NTSB Identification: CHI08FA027
14 CFR Part 91: General Aviation
Accident occurred Tuesday, October 23, 2007 in Browerville, MN
Probable Cause Approval Date: 12/28/2008
Aircraft: PIPER PA-44-180, registration: N327ND
Injuries: 2 Fatal.
NTSB investigators either traveled in support of this investigation or conducted a significant amount of investigative work without any travel, and used data obtained from various sources to prepare this aircraft accident report.
The accident flight was the third of a three-leg dual instructional night cross-country flight. The airplane was established in normal cruise flight at 4,500 feet mean sea level (msl) when the airplane abruptly departed controlled flight and impacted a bog. The bog was about 15 to 20 feet deep, with a thin layer of vegetation floating on the surface. The airplane came to rest inverted, and damage to the airframe was consistent with an inverted impact to the surface of the bog. Data recovered from the airplane's flight display system indicated that the airplane was in stable flight on a 320-degree magnetic heading, at 4,500 feet msl, and approximately 160 knots true airspeed prior to the accident, when it abruptly departed from controlled flight. The airplane rolled approximately 20 degrees left wing down, yawed to the left about 30 degrees, and simultaneously pitched nose-down about 40 degrees. It then reversed and immediately entered a descending, right roll for the duration of the flight. The airplane impacted the bog within 30 seconds of the upset. The post accident examination noted that the left half of the horizontal stabilator was bent upward approximately 90 degrees, inconsistent with the damage to the remainder of the airframe. This damage was consistent with the initial left yaw and nose down pitch recorded during the upset. In addition, a depression and tear were observed on the upper wing skin near the left wing tip. Microscopic examination and DNA testing of material on the inside surface of the wing skin was identified as remains of a Canada goose. The natural history of this species was consistent with the location, time, and date of the accident.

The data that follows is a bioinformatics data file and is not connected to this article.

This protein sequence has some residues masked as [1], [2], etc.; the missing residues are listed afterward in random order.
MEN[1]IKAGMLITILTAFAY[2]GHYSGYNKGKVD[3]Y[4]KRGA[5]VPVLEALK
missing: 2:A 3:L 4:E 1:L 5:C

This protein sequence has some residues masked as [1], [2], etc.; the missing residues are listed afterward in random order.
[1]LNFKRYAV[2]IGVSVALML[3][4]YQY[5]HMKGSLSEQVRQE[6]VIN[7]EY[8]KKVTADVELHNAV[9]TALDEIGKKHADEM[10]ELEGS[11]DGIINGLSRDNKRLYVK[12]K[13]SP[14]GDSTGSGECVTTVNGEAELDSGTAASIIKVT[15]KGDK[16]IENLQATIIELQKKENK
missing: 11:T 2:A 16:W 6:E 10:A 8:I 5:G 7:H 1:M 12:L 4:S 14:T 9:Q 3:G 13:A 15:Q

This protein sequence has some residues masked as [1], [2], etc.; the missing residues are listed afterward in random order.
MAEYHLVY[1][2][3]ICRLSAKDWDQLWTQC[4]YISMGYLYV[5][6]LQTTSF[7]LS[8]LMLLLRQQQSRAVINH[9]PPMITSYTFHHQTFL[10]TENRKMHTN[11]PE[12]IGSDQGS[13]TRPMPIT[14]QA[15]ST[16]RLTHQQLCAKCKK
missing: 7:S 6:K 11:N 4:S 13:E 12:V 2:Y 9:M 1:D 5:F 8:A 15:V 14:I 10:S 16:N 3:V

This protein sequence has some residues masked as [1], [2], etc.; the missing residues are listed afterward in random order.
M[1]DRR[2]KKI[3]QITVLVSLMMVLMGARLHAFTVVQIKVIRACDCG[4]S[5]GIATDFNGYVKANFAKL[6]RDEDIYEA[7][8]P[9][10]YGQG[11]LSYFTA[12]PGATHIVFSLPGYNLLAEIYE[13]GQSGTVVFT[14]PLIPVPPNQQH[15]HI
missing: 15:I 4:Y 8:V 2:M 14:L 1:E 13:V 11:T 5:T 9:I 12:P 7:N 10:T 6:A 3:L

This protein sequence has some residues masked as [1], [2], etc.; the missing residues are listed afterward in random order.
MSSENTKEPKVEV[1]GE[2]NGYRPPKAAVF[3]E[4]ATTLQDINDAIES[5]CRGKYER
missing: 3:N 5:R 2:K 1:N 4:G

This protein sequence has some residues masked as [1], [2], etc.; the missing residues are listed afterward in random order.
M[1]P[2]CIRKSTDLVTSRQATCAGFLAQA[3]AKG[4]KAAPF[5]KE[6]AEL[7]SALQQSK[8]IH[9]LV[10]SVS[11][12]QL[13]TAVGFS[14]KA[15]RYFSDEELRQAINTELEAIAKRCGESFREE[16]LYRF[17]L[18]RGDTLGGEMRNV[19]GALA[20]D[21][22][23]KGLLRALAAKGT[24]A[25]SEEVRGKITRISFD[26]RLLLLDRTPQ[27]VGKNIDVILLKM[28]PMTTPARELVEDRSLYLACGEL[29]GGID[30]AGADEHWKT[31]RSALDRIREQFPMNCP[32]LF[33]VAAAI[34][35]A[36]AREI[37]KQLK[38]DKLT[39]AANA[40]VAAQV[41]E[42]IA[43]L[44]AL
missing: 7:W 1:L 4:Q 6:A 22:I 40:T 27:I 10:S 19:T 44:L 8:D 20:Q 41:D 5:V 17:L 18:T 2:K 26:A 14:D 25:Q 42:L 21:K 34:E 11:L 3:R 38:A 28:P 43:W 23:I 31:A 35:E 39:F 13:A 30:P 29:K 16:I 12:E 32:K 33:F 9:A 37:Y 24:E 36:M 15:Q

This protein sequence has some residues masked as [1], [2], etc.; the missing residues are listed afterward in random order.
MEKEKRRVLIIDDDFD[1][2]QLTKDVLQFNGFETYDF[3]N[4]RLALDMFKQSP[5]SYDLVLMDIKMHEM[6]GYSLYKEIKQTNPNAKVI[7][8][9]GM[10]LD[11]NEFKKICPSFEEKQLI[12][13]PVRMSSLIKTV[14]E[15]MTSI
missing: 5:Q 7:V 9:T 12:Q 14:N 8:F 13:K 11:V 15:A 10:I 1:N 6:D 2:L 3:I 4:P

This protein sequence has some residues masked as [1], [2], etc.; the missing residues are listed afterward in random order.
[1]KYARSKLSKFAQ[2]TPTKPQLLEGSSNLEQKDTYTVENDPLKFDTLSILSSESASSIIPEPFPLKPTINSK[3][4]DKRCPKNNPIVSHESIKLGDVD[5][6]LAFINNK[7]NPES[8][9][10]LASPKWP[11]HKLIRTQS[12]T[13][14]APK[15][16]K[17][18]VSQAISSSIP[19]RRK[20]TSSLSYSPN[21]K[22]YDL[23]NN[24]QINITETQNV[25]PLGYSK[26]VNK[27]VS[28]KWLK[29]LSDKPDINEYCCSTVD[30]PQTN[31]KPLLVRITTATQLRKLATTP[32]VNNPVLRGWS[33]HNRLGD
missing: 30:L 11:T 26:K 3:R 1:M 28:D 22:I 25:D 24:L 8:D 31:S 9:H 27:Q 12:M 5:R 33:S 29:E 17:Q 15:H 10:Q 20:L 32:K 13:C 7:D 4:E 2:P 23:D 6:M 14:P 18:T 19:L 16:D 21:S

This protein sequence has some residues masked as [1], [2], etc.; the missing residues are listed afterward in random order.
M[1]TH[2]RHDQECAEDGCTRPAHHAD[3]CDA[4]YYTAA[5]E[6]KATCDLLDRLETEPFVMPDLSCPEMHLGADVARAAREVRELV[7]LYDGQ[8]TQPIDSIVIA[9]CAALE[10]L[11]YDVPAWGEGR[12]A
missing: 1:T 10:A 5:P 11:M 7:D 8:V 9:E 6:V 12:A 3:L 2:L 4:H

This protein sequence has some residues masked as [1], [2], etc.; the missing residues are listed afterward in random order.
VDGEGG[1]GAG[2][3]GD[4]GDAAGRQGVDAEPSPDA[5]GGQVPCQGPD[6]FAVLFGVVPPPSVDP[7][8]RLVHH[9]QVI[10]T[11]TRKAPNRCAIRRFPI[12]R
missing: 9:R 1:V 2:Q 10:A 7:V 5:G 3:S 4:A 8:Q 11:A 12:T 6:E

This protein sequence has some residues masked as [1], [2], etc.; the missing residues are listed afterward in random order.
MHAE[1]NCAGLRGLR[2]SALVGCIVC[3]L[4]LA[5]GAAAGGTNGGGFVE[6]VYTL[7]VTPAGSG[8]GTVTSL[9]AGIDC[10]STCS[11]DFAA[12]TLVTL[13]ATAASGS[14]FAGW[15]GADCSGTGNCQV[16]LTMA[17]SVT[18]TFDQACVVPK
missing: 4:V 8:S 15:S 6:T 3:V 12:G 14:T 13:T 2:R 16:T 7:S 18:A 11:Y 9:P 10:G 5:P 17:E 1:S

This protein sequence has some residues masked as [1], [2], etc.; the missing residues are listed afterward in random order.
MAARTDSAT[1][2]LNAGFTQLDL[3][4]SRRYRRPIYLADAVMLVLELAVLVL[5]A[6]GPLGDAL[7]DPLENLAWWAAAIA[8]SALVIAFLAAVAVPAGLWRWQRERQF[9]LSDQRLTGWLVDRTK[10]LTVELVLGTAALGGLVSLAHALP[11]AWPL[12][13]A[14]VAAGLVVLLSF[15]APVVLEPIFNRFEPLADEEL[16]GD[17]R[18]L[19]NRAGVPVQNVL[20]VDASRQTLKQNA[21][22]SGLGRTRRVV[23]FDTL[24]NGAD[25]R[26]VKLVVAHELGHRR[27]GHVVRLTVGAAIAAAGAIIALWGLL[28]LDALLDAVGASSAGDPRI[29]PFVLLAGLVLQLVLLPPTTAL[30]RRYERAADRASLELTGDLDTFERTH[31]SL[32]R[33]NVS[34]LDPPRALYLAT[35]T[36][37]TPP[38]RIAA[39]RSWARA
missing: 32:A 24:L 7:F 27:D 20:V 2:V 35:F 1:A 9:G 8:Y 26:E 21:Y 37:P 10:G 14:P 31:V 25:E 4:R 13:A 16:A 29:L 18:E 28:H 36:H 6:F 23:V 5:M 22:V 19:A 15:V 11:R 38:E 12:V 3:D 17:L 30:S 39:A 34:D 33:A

The National Transportation Safety Board determines the probable cause(s) of this accident to be: An in-flight collision with at least one Canada goose, and the resulting damage to the left stabilator that caused the airplane to become uncontrollable. Contributing to the accident was the night lighting condition, which precluded any possibility of the flight crew seeing the bird(s) prior to impact. Full narrative available
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